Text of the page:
Sports. Honestly. Since 2011

Pathetic England Throw it all Away

A laughable post-lunch batting performance from England, coupled with one of the best spells from an Indian fast bowler ever caused England to see all of their chances of winning the Second Test at Lord’s fall to pieces, as India won their second Test match at Lord’s in eighty years.

England began the day 105-4, chasing 319 as Joe Root and Moeen Ali rebuilt England after a series of yet more failures from England’s top order. Root and Ali continued to bat brilliantly on the final day and their heroic performance in the first session meant that the match was back in the balance, if not England’s favour, with England 173-4 on the last ball before lunch, needing 146 to win with six wickets remaining. However, England found yet another weakness in their play; facing the short ball. On the very last ball before lunch Moeen Ali got out to a short ball from Ishant Sharma, ducking out of the way but leaving his bat in the ball’s path as he went for 39. That wicket will have demoralised England, but things still looked positive for England and said wicket gives no excuse for the embarrassment which ensued after lunch.

Joe Root and Matt Prior started to build another partnership and got to 198-5 before Prior, whose International career really is falling to pieces, smashed a short ball miles into the air for an easy catch for Murali Vijay off Ishant Sharma’s bowling.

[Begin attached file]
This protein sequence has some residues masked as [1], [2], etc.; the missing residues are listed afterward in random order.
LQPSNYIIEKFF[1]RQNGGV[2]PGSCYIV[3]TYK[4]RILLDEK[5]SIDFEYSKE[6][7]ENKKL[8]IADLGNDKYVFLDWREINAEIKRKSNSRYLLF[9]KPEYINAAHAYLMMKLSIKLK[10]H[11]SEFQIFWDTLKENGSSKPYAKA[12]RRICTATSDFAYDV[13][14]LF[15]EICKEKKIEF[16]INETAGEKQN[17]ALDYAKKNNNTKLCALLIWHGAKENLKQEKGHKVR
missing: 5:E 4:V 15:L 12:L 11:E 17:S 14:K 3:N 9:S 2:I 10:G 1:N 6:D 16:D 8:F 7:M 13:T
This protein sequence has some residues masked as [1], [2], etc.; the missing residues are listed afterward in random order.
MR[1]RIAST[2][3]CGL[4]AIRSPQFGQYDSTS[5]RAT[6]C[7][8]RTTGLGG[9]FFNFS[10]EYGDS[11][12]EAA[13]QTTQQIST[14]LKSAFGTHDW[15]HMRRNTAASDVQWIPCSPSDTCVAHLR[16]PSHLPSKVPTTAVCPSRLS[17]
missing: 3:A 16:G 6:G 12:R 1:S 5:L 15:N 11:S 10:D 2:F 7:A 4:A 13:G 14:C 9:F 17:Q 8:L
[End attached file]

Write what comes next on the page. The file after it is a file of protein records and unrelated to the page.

198-6. Two silly wickets meant that England weren’t in quite as strong a position as they should’ve been, but 121 runs is not difficult to get with four wickets, particularly when one of your batsmen is batting as gallantly as Joe Root. However, Ben Stokes, whose last ten innings now look more like a phone number than a professional sportsman’s statistics, came into bat and got yet another duck, adding to the list of English players getting caught off a Sharma short ball.

201-7. Things looking trickier for England now but with Joe Root still there and Stuart Broad, Liam Plunkett and James Anderson all perfectly good batsmen things were still possible. However, even Joe Root got in on the act, lifting an Ishant Sharma short ball (no, really) up in the air and giving Stuart Binny some easy catching practice.

201-8. Game over. A pitiful collapse from England, adding to the long list of collapses which have occurred since last summer, meaning that Joe Root’s and Moeen Ali’s work to save this Test which England should’ve won with ease had gone to waste. Stuart Broad got caught behind off Ishant Sharma and James Anderson was run out in shambolic circumstances- a rather apt end to such a shambolic England innings- and England were all out for 223, losing by 95 runs. England managed to go from 173-4 to 223 all out. Very impressive.

Pathetic as England were today, credit has to go to MS Dhoni and more importantly Ishant Sharma. The gangly Indian carried out his captain’s bold orders perfectly and took an incredible 7-74. India’s tactics throughout the game were very solid and at times innovative, though perfectly predictable at other times, and this victory will go down in history as one of their best ever overseas.

If you’d told someone a few months ago that England would be completely outbowled by India of all teams on a green pitch with plenty of swing in the air he’d have laughed at you. It sums up just how lacklustre England were even with the ball in this Test match. India wanted it more than England and were willing to change their plans; Alastair Cook had his Plan A and if that didn’t work, he’d try Plan A again, with the occasional exception.